By Larry Taylor/Garden Grove Journal
It is rude, crude, profane and makes fun of the Bible. But it’s also one of the funniest shows to hit Orange County in years.
The show: “Jerry Springer: The Opera,” an award-winning hit from London, that is now having a Southern California premiere at Chance Theater in Anaheim Hills – certainly a coup for this small venue.
Nearly everyone is familiar with the Jerry Springer’s TV show. Couples come on and precede to reveal outrageous secrets, often about extra-marital trysts. Tempers flair and fights erupt, prodded on by the studio audience. Security officers hustle to calm situations.
All this, lorded over by Springer, the low-key host, presenting himself as the voice of temperance; of course, he is the enabler of this mayhem. The show, on television internationally for 18 years, is credited for giving birth to today’s reality shows. “Jersey Shore,” Big Brother” and their ilk now command big ratings.
This presentation is a combination opera and musical, featuring a large energetic cast, directed by Trevor Biship, with story and songs by Stewart Lee and Richard Thomas.
Parodied here are the conventions of opera. Most dialogue is sung. There are big-voiced tenors with emotion-packed arias, flowery trills delivered by bel canto sopranos, duos sing in counterpoint.
As on Broadway, there are high-kicking ensemble numbers and tap-dancing choruses. (To be savored is the dancing KKK ensemble in white robes and masks.)
The set, designed by Caitlin Lainoff duplicates a real broadcast studio, replete with “on-air” signs flashing. Along the back is a projection screen on which humorous mock commercials are shown. Those and CNN-type news bulletins add comic verisimilitude, while commenting on stage happenings.
Three show segments make up the first act.What the authors have seemingly done is to take actual broadcasts and tweaked the proceeding, to emphasize the “trailer-trash” outrageousness. As guests reveal dirty little secrets – cheating with best friends, sleeping with crack whores and transvestites, indulging in weird fetishes – the outcome results in hair-pulling cat fights and “mano a mano” threats. All this mayhem egged on by the rabid crowd. Good ribald fun is the outcome.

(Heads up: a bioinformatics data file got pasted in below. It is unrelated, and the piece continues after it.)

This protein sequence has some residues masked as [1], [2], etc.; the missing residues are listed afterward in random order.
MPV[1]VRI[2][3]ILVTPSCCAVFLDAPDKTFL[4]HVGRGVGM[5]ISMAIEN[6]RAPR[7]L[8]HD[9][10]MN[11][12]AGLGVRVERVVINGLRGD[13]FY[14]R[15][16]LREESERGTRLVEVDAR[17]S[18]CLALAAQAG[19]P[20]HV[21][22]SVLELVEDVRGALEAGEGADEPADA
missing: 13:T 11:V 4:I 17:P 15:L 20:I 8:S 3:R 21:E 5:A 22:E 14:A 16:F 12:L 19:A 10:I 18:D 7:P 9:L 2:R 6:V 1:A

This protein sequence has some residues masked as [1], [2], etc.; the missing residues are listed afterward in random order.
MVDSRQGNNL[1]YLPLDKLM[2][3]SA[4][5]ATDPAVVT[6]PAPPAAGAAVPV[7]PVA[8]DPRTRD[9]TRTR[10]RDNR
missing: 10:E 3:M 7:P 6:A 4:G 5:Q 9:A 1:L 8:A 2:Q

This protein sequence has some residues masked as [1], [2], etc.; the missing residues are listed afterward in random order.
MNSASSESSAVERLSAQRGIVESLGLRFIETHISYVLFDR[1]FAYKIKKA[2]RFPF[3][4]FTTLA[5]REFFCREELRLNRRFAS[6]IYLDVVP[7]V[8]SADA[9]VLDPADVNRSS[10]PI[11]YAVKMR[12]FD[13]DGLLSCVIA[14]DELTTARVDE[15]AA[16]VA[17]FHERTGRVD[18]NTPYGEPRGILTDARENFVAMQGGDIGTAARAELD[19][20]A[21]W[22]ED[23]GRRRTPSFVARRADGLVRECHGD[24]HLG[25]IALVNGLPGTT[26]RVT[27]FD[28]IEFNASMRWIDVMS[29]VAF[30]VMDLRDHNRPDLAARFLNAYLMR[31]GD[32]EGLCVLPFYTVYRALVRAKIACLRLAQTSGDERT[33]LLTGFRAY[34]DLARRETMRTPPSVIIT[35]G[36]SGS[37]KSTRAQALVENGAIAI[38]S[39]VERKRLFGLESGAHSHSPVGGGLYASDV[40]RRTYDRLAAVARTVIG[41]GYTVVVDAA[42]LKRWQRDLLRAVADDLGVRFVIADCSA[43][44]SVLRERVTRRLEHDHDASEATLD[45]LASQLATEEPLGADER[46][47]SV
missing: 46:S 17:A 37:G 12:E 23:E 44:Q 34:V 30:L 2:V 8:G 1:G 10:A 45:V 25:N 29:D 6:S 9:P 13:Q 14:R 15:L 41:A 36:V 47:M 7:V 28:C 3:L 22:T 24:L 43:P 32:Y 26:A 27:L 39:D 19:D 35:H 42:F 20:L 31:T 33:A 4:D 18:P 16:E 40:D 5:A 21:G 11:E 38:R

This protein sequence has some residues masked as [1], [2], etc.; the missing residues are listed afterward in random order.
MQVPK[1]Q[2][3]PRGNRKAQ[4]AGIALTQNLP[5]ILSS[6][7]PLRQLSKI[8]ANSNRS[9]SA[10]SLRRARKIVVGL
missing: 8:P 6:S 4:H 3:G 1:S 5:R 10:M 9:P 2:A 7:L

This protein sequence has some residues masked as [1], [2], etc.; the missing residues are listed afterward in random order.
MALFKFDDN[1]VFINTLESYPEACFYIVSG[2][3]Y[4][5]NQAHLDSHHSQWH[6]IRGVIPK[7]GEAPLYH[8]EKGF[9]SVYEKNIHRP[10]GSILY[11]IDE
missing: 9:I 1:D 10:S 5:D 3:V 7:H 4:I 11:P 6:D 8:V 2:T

Warren Draper is a dead-on Jerry, capturing all the host’s false sincerity. He tries to cool down inflammatory situations, but of course, he arranged it all. He is aided and abetted by David Laffey as Jonathon, the pushy audience “warmer upper.” The first half ends abruptly, though when Springer is shot.
In the second half, Springer regains consciousness in a way-station to hell where he is greeted by a litigious Satan ( Laffey again). He demands Springer host his show in his afterworld, confronting God, making him apologize for kicking him out of heaven.
This show continues with other Biblical figures brought in to receive apologies – Adam and Eve, for example, protesting their exile from paradise. This all works out for a screwball ending with a show-stopper finale.
Everyone in the cast handles the singing well. Songs standing out are “This Is My Jerry Springer Moment, ” “Jerry Eleison” (Catholics know where this comes from), and “It Ain’t Easy Being Me,” God’s big number.
Finally, the show is not really sacrilegious – just good fun in a Monty Python vein. If the jokes offend, best not to attend. By the way, Chance has gotten over 20,000 e-mails, mostly damning the show and cast. Ironically, this controversy will probably increase ticket sales.
The “Opera” plays through Aug. 7. For tickets and information: call (721) 777-3033 or go to www.chancetheater.com